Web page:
Although George W. Bush and John Kerry, last year’s Democratic presidential challenger, differed sharply over Iraq policy, their main disagreements concerned the past, not the future. But now, as elections approach in Iraq, the US must rethink its planned approach.
Beyond the perennial debate over coalition troop strength, three issues stand out in Iraq. First is the January 30 election. Second is the Iraqi constitution, which is supposed to be written by the end of the year. Third—and perhaps the biggest question for the US, UK and other coalition partners—is to begin developing an exit strategy. On each of these points, current Bush administration policy is substantially off the mark.
Consider the elections. While the 80 per cent of the Iraqi population made up of Shia and Kurds is enthusiastic about the poll, Sunni Arab Iraqis are not. They feel largely disenfranchised by recent political trends in Iraq; many of their key politicians are not participating; and most of their main cities are very unstable. Turnout among Sunni voters, therefore, is likely to be low; and as voting is being conducted nationally, rather than provincially, that surely means few Sunnis will be elected to the new parliament. This outcome will probably breed further anger among Iraq’s Sunni population, meaning more sympathy and recruits for the insurgency.
Even at this late stage, a one-time postponement of the elections would be desirable—that is, if Shia and Kurd leaders came to that conclusion themselves and if Sunni politicians pledged in return that they would run in the delayed elections. With or without a postponement, Iraq’s electoral system should be modified to ensure that a certain minimum—at least 15 per cent—of all seats go to Sunnis in this election.
That said, the election timetable is unlikely to be altered. After the poll, the US and other interested outside parties should counsel the winners to accord Sunni politicians the rough equivalent of 15-20 per cent of government ministries and a similar percentage of seats in whatever parliamentary body is assigned to draft the new Iraqi constitution.
On a new constitution, a critical issue is the allocation of oil revenues. Traditionally, oil has been viewed as a national asset in Middle Eastern countries, including Iraq. But last year’s deliberations among Iraqi politicians and different ethnic groups before the June 28 transfer of sovereignty changed this approach. Now, oil resources are largely viewed as the property of whatever provincial government sits atop them. Once again, to many Sunnis, everything seems to conspire against them. Virtually all Iraq’s oil in the south is in Shia lands. In the northern fields around Mosul and Kirkuk, Kurds and Sunnis and other ethnic groups share jurisdiction over the resources. But Kurds resent the fact that Saddam Hussein’s regime forced them to give up a lot of property to the Sunnis, and have been recently pushing them off land. If this continues, Sunnis could be left with little political power, little oil revenue, Iraq’s least fertile land, the most dangerous cities and scant hope for the future. This situation would be largely the fault of their own kin – Mr Hussein and many leaders of the current resistance. But that fact would do little to soften the pain.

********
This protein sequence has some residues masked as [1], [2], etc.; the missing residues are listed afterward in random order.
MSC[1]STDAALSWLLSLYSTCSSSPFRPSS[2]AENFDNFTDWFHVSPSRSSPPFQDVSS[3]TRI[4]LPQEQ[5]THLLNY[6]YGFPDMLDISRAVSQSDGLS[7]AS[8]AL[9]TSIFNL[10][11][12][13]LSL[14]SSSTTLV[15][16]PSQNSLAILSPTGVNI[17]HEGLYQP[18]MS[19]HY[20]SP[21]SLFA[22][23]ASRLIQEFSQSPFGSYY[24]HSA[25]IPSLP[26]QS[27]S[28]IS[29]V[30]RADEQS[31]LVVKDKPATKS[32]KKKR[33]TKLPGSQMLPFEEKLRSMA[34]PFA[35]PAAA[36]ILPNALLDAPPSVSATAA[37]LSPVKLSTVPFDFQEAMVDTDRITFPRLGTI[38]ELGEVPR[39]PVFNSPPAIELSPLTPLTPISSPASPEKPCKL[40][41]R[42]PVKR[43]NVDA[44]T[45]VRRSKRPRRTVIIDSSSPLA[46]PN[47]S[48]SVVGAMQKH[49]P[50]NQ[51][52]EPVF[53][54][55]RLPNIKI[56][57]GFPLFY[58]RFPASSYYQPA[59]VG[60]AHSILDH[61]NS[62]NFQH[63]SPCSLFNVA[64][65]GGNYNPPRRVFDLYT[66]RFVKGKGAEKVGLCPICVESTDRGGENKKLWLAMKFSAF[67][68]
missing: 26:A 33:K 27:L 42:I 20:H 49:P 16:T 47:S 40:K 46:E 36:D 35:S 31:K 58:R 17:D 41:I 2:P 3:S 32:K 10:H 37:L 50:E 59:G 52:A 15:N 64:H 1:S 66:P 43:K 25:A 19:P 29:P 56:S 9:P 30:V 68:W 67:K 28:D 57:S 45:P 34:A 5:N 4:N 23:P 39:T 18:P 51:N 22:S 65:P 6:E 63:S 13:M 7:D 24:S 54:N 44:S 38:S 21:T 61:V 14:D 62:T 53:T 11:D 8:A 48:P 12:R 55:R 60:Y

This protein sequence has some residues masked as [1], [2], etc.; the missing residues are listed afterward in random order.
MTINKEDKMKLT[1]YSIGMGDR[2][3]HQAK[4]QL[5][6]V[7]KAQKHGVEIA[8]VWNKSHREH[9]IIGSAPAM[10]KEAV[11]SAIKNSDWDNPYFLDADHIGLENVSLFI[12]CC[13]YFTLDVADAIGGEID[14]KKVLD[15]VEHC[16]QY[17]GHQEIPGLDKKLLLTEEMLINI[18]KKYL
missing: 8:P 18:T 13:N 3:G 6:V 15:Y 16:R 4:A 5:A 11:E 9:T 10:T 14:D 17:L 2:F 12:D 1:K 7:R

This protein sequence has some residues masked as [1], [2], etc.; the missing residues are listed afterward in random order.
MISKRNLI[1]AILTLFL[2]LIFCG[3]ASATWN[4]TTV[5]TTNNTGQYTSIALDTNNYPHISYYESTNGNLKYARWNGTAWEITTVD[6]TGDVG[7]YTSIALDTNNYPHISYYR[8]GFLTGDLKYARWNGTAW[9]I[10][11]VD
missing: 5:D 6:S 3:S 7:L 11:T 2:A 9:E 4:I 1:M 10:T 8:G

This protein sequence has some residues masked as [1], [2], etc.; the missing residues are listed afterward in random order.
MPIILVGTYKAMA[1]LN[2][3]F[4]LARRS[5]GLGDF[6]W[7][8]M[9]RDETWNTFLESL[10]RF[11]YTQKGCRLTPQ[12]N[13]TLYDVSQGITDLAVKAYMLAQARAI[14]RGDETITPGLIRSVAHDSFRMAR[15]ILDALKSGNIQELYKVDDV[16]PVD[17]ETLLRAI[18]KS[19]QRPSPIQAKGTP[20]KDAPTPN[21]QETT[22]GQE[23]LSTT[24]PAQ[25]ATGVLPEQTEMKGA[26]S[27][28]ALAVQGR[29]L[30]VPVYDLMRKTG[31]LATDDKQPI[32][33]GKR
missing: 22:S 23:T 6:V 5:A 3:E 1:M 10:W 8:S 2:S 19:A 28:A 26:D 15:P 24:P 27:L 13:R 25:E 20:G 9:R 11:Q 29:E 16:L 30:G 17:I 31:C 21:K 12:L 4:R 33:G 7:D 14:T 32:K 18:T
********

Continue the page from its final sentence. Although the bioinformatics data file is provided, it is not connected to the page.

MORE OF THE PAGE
To redress the situation, the constitution should ensure that a substantial part of the nation’s oil revenue—50 per cent or more—be viewed as national property to be distributed relatively equitably on a per person basis among Iraq’s various regions and groups. The sooner this benchmark can be decided on, the better.
Finally comes the question of how long the US and other outsiders should stay. With the deteriorating situation in Iraq, it is hard to believe international troops should conduct a long stabilisation mission of the Bosnia variety. Indeed our presence, while currently necessary, is also helping to fuel the insurgency. James Baker, the former US secretary of state, recently suggested that Washington should soon announce a withdrawal plan.
Complete withdrawal would be irresponsible in the near future. But by mid-2006 or so, Iraq should have had its elections, written and approved its constitution and had most of its main security forces trained by its coalition allies. By then, the US and UK and other foreign troops should be able more than to halve their strength and reduce the prominence of their role in Iraq. Although Mr Bush has studiously avoided any such promises of cutbacks, it would help the cause to say—soon—that America intends to reduce forces dramatically by next year. Some of these ideas run directly counter to Bush administration policy, but that policy is not working. It is time to question basic assumptions rather than to reinforce failure.